Published on Arab Voices

Lebanon: 389 tons of toxic chemicals removed through groundbreaking work

Quatre personnes portent un équipement de la tête aux pieds afin de traiter en toute sécurité les installations à forte teneur en PCB. Quatre personnes portent un équipement de la tête aux pieds afin de traiter en toute sécurité les installations à forte teneur en PCB.


Persistent Organic Pollutants (POPs) are toxic substances composed of organic (carbon-based) compounds and mixtures. They pose adverse effects to the environment and public health and can cause damage to immune, respiratory and reproductive systems. POPs include industrial chemicals such as polychlorinated biphenyls (PCBs) used as heat exchange fluids in electric transformers and capacitors, and as additives in paint, carbonless copy paper, and plastics; and dichlorodiphenyltrichloroethane (DDTs) found in pesticides.

In Lebanon, PCBs are mainly encountered in the electric power sector. Prior to the mid-1990s, they were widely used in power transformers and capacitors in power stations, substations and distribution transformers. Recognizing the importance of the management of POPs, the Government of Lebanon signed the Stockholm Convention on Persistent Organic Pollutants (POPs) in 2002, which aims to phase out and eliminate the production and use of these chemicals.


PCB Management.


In 2015, Lebanon sought financial support from the Global Environment Fund (GEF) through the World Bank to implement a project aimed at eliminating PCB contaminated power transformers in an environmentally sound manner. The US$2.5 million 6-year project (May 2015 – March 2021) was executed in close partnership and collaboration with the Lebanese Ministry of Environment, Electricity of Lebanon (Électricité du Liban) and local partners.   

The Ministry of Environment ensured proper coordination and execution through a Project Management Unit responsible for supervising all procurement, financial management, environmental and social aspects, and for the monitoring and evaluation of project activities.

Given the risks associated with high content PCB equipment, a country-wide inventory of power equipment was conducted, based on which PCB equipment, oil, soil, and waste were disposed. The project also helped provide capacity building to various stakeholders. 

Despite implementation challenges, the project succeeded in surveying 23,044 assets[1] and in identifying carcinogenic POPs. Samples of oil were screened nationally, whereas the confirmatory analysis was done in an accredited international laboratory using gas chromatography. A mobile phone application was also developed to collect information and photos of the transformers being surveyed.

The surveyed transformers, were labelled with one of three types of labels, namely:

  • Green Labels (meaning that the transformer turned out to be Clean from PCBs): 10,631 transformers, 
  • Orange Labels (meaning that the transformer turned out to be PCBs Contaminated): 1,380 transformers, and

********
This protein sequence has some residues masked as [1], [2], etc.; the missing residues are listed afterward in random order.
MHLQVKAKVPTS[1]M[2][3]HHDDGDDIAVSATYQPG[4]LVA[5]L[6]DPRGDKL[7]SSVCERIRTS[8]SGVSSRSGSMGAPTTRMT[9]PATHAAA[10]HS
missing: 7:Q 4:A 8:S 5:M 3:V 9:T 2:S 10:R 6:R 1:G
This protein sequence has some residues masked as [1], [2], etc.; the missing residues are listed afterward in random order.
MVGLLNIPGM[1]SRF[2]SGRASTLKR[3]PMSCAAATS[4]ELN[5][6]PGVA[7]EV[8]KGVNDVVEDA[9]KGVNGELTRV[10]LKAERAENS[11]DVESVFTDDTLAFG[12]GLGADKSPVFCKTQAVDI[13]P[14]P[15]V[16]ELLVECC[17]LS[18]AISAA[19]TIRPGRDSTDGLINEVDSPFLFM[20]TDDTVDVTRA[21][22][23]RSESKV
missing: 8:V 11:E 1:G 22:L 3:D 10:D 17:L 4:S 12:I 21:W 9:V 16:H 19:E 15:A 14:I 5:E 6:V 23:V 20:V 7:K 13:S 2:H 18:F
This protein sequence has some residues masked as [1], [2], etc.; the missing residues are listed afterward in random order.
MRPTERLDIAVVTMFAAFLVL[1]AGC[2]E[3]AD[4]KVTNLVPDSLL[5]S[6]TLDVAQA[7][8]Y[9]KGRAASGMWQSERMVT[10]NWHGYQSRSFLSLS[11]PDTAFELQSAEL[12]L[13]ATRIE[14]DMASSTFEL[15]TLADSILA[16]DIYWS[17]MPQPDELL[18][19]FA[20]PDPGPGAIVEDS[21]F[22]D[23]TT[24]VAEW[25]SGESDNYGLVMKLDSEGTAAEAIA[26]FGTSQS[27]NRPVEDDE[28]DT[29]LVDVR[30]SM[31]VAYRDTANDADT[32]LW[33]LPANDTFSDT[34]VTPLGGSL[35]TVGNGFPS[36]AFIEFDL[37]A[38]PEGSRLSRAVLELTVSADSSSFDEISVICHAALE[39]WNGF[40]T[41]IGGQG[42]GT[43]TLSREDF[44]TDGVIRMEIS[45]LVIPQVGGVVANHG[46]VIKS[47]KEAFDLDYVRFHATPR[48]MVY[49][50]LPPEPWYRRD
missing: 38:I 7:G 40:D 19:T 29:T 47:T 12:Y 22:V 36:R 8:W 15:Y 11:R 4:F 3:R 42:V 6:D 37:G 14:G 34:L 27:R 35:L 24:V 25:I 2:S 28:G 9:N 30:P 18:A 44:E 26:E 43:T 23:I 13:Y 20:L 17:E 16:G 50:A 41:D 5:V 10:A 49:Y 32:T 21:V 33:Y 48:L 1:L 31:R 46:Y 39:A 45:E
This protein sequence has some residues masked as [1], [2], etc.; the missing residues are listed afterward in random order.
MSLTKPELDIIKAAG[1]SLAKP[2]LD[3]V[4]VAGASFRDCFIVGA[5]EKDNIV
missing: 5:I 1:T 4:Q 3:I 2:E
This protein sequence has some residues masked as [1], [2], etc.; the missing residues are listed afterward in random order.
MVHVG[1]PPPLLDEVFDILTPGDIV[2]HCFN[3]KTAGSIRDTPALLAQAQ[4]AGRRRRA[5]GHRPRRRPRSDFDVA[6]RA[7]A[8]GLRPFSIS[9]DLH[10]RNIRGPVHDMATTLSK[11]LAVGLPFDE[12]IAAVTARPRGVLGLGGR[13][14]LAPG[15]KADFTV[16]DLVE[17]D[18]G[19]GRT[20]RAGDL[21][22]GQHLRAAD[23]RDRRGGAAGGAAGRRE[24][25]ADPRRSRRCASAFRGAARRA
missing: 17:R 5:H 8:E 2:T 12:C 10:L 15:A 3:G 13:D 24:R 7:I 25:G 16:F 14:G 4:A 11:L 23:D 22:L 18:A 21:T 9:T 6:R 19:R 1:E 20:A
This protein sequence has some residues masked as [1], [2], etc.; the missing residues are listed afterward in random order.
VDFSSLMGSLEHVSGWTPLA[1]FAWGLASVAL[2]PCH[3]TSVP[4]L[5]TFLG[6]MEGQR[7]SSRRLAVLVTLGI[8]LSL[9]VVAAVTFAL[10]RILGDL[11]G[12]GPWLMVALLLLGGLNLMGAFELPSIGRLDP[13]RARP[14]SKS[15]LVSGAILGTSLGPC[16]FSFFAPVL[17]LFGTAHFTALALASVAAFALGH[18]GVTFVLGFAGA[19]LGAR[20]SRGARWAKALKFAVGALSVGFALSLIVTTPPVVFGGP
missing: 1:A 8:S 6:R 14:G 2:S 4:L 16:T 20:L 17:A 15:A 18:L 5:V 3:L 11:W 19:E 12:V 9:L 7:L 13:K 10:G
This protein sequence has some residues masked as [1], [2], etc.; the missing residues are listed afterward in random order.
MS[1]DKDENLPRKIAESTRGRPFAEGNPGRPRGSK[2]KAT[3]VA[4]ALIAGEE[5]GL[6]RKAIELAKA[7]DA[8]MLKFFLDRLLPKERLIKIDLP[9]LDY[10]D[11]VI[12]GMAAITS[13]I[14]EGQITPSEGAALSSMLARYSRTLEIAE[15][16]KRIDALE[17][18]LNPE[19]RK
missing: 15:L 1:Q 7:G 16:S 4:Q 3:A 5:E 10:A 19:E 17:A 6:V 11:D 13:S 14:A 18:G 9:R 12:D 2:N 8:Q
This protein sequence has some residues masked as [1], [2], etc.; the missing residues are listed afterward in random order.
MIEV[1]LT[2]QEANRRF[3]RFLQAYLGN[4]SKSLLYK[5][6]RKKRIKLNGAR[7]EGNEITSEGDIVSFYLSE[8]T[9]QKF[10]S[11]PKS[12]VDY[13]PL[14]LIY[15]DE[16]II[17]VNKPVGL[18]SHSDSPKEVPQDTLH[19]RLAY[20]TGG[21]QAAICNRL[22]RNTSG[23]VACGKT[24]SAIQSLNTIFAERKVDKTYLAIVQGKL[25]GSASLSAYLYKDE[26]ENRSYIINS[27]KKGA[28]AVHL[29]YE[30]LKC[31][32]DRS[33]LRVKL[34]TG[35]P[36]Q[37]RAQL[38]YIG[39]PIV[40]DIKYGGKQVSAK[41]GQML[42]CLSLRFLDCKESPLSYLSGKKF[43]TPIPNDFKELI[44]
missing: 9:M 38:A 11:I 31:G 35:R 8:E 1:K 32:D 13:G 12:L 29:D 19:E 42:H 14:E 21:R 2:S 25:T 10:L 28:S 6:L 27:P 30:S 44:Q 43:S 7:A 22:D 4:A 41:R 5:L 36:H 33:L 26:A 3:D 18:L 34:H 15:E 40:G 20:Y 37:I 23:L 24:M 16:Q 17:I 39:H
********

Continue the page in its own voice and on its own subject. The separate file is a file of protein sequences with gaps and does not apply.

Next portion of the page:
• White Labels (meanings that the transformer was not sampled, as it did not meet the minimum criteria[2], thus found to be of Low Risk Containing PCBs): 9,383 transformers.

PCB label system - green, orange, and white for different pollutants.

The inventory created and established a full-fledged database of assets being assessed, recording all collected information, photos, and results. It also paved the way for the development of a national prioritization plan with actions to be done in the short, medium, and long-term, spanning ten years for PCB management to meet the phase-out obligations under the Stockholm Convention.

The GEF-funded project demonstrates that small-value projects can have a big impact, most importantly in generating significant environmental and social benefits. The project was able to dispose of a total of 389 tons of hazardous waste in two batches, one in 2016 and another in 2020. This effort involved an environmentally sound removal, draining, packaging, handling, transport, and disposal process of 282 PCBs from out-of-service transformers, and 606 PCBs from capacitors. The PCB waste was shipped to a licensed facility in France for destruction. The shipment of this type of hazardous waste was fully done in accordance with the Basel Convention, an international environmental treaty controlling the transboundary movement of hazardous waste and their disposal.

It was essential during this project to build national capacities for both public and private sectors, and the project was successful in training more than 500 technicians, administrative officials, academicians, researchers and environmentalists. A draft legal decree that ensures the effective management of PCBs was also developed, aligning regulations with the priorities set by the Stockholm Convention.  The project also set the stage for continued engagement and commitment of the Government of Lebanon in addressing wider POPs and waste issues in the country.

While these measures are significant, more work needs to be done to eliminate PCBs including disposing the remaining 1,435 tons of PCB contaminated transformers, maintaining the databases as well as effectively managing any additional types of hazardous waste in the power sector.



The World Bank in MENA


[1][1] (22,983) transformers with their three different categories, distribution, transmission, and production, (28) capacitors and (33) drums and tanks.  

[2] Criteria of transformers which needed to be tested was based for instance on their date of manufacture, manufacturer, and maintenance history. 


Qing Wang

Senior Environmental Specialist, World Bank

Lama Mghames

Senior Environmental Consultant

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